Monday 21 May 2012

The Peak of Mathematics

Everybody loves maths don't they? The sheer naked panic of just not getting it as a child? The embarassed, snorting bluster when someone asks you "Go on then, what are seven eights?" Well lets hope this post brings back those long-buried feelings of childhood inadequacy, as we enter the world of Nelson's Peak Mathematics 1 (Alan Bridgehouse, David Godber and Peter Patilla 1981). The art design is by Sharon Lovett and Michael Kaufmann, and the snaps are by Chris Ridgers (the South African Chris Rodgers), Dawson Strange (yes!) and Janine Wiedel.
Perhaps the panda represents the advances the ancient Chinese made in the field of mathematics: perhaps the entwining of the branches is a visual pun on the pyramid logo in the top left. Whatever - it's a panda up a tree and it's time to open your exercise book.
Typical - you wait ages and then nine turn... sorry.
Some great snack action here. Old school white Smarties and a Toblerone, washed down with a tin of Humbrol enamel paint.
No Rola Cola or Top Deck to feed the fantasies of cheap nostalgists here - we're showing the kids Coke and that's that. If I was Mary I'd just pick up the shades and the cool, swimming frog.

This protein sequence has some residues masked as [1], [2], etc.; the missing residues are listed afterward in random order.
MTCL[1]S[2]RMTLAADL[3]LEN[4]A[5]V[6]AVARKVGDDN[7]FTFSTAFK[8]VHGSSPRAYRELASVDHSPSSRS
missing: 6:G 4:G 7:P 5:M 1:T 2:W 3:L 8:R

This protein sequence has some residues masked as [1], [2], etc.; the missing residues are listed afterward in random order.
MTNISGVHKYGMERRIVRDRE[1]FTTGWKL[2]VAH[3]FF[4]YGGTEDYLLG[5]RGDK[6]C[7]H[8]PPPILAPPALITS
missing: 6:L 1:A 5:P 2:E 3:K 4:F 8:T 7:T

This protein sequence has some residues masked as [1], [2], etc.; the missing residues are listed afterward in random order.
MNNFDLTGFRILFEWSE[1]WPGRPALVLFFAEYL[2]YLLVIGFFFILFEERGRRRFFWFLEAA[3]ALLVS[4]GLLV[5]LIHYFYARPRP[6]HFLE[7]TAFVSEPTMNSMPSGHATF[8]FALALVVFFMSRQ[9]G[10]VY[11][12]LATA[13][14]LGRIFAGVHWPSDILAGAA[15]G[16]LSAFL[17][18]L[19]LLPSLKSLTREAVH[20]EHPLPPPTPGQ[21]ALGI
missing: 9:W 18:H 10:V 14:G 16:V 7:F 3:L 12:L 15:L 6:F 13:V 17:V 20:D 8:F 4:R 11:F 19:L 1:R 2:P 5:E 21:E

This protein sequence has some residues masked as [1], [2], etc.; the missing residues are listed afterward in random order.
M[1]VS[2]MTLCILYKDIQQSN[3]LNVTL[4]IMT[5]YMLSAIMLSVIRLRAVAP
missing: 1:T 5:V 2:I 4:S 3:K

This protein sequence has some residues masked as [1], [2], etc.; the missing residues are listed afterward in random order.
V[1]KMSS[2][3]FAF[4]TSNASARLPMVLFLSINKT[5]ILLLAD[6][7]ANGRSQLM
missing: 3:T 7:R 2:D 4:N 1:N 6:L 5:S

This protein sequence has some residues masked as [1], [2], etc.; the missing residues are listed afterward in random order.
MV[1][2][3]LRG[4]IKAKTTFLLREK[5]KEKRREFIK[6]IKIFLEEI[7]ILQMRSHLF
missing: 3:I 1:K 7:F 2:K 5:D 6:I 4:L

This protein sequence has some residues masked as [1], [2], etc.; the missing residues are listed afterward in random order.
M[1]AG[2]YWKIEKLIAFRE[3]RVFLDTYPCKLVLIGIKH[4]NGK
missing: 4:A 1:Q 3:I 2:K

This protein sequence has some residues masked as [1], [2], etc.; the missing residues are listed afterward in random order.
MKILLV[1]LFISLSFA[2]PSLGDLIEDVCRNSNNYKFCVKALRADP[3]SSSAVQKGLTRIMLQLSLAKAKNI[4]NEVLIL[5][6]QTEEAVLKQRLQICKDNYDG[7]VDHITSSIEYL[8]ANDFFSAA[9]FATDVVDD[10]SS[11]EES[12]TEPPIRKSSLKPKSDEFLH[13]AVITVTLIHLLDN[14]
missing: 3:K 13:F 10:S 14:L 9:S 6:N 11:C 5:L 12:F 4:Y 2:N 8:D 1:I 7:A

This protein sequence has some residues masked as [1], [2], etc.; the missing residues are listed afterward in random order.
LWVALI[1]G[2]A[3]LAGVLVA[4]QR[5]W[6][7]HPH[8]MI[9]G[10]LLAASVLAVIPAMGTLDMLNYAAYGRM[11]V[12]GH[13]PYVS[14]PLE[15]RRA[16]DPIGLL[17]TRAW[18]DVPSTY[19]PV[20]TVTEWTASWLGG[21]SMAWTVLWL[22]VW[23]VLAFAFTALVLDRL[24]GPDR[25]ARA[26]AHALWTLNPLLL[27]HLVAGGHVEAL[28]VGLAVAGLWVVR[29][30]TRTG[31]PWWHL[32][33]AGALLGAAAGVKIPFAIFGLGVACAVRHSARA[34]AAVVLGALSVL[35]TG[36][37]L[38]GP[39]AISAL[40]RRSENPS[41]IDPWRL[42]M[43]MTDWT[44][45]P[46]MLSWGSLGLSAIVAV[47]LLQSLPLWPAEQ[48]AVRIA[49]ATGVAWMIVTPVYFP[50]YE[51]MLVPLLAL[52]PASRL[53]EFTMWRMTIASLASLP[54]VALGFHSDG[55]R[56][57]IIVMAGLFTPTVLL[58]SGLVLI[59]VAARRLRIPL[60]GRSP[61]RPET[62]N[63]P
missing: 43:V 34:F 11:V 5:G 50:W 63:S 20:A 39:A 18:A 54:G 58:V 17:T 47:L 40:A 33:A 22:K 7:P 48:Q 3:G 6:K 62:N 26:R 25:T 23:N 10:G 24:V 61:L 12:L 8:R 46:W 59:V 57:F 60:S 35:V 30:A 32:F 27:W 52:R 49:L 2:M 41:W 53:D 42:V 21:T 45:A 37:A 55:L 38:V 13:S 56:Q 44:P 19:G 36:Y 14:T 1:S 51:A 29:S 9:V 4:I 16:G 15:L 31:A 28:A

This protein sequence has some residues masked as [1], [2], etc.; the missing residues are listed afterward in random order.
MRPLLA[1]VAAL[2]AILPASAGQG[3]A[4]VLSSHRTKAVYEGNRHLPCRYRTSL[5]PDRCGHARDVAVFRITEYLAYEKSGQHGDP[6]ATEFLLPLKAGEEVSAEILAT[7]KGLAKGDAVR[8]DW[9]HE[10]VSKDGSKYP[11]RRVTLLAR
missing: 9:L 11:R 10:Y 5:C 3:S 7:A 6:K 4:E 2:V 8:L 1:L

The spirit of dark and lonely ice cream vans.
Don't bother asking John - it's marbles all the way. Those long, early spring afternoons on the tarmac have marked me indelibly (especially around the knee area). That's it - I'm off to revise graphs and recite 'Got, got, need, need ..' over a Panini Football 85. Bye!

The Art of Harry Wingfield

Hello. It's been a while (again) so I thought I'd put up some slightly crooked scans from a rather lovely old Ladybird book 'talkabout shopping'. The illustrations are by Harry Wingfield, who illustrated prolifically for Ladybird for over 20 years. There's a lovely crispness to them I think you'll agree.
It's not a covered market but it'll do...
I dunno man ... how many eggs?
Ok, let's talk about the pet shop. I think it's an ideal companion piece to this: